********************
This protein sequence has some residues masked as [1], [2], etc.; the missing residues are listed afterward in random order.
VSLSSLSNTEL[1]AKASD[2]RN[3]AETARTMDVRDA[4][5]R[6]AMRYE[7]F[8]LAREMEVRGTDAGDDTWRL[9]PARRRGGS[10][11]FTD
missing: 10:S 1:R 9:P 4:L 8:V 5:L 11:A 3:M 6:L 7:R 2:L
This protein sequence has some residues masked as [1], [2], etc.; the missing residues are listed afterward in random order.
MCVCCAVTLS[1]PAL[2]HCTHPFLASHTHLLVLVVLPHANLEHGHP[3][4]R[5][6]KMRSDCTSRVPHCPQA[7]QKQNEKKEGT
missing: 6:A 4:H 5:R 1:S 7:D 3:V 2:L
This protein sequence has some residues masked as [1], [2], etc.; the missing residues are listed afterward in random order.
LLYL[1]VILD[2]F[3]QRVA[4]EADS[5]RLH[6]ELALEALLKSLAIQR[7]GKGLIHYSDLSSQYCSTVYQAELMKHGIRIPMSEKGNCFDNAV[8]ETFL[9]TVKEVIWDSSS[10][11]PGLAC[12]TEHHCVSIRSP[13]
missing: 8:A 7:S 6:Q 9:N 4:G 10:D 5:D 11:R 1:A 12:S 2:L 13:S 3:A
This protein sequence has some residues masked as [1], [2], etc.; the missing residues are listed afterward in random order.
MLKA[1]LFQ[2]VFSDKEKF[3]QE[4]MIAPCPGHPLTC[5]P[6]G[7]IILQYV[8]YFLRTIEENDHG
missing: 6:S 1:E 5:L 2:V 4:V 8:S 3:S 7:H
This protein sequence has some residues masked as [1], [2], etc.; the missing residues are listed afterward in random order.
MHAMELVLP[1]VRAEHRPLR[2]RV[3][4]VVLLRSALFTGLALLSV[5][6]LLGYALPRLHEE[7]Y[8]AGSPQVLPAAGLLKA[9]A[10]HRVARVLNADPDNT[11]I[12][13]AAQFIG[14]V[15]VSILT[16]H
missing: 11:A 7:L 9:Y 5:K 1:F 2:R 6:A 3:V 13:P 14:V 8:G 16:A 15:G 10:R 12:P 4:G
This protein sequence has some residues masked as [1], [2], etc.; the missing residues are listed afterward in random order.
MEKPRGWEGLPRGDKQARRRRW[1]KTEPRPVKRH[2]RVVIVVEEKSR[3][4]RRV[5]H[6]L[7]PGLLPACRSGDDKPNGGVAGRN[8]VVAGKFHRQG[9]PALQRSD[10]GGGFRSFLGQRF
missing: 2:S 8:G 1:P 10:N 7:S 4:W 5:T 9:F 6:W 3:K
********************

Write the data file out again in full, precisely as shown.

This protein sequence has some residues masked as [1], [2], etc.; the missing residues are listed afterward in random order.
VSLSSLSNTEL[1]AKASD[2]RN[3]AETARTMDVRDA[4][5]R[6]AMRYE[7]F[8]LAREMEVRGTDAGDDTWRL[9]PARRRGGS[10][11]FTD
missing: 10:S 1:R 9:P 4:L 8:V 5:L 11:A 3:M 6:L 7:R 2:L
This protein sequence has some residues masked as [1], [2], etc.; the missing residues are listed afterward in random order.
MCVCCAVTLS[1]PAL[2]HCTHPFLASHTHLLVLVVLPHANLEHGHP[3][4]R[5][6]KMRSDCTSRVPHCPQA[7]QKQNEKKEGT
missing: 6:A 4:H 5:R 1:S 7:D 3:V 2:L
This protein sequence has some residues masked as [1], [2], etc.; the missing residues are listed afterward in random order.
LLYL[1]VILD[2]F[3]QRVA[4]EADS[5]RLH[6]ELALEALLKSLAIQR[7]GKGLIHYSDLSSQYCSTVYQAELMKHGIRIPMSEKGNCFDNAV[8]ETFL[9]TVKEVIWDSSS[10][11]PGLAC[12]TEHHCVSIRSP[13]
missing: 8:A 7:S 6:Q 9:N 4:G 10:D 5:D 11:R 1:A 12:S 2:L 13:S 3:A
This protein sequence has some residues masked as [1], [2], etc.; the missing residues are listed afterward in random order.
MLKA[1]LFQ[2]VFSDKEKF[3]QE[4]MIAPCPGHPLTC[5]P[6]G[7]IILQYV[8]YFLRTIEENDHG
missing: 6:S 1:E 5:L 2:V 4:V 8:S 3:S 7:H
This protein sequence has some residues masked as [1], [2], etc.; the missing residues are listed afterward in random order.
MHAMELVLP[1]VRAEHRPLR[2]RV[3][4]VVLLRSALFTGLALLSV[5][6]LLGYALPRLHEE[7]Y[8]AGSPQVLPAAGLLKA[9]A[10]HRVARVLNADPDNT[11]I[12][13]AAQFIG[14]V[15]VSILT[16]H
missing: 11:A 7:L 9:Y 5:K 1:F 2:R 6:A 3:V 13:P 14:V 8:G 16:A 15:G 10:R 12:P 4:G
This protein sequence has some residues masked as [1], [2], etc.; the missing residues are listed afterward in random order.
MEKPRGWEGLPRGDKQARRRRW[1]KTEPRPVKRH[2]RVVIVVEEKSR[3][4]RRV[5]H[6]L[7]PGLLPACRSGDDKPNGGVAGRN[8]VVAGKFHRQG[9]PALQRSD[10]GGGFRSFLGQRF
missing: 2:S 8:G 1:P 10:N 7:S 4:W 5:T 9:F 6:W 3:K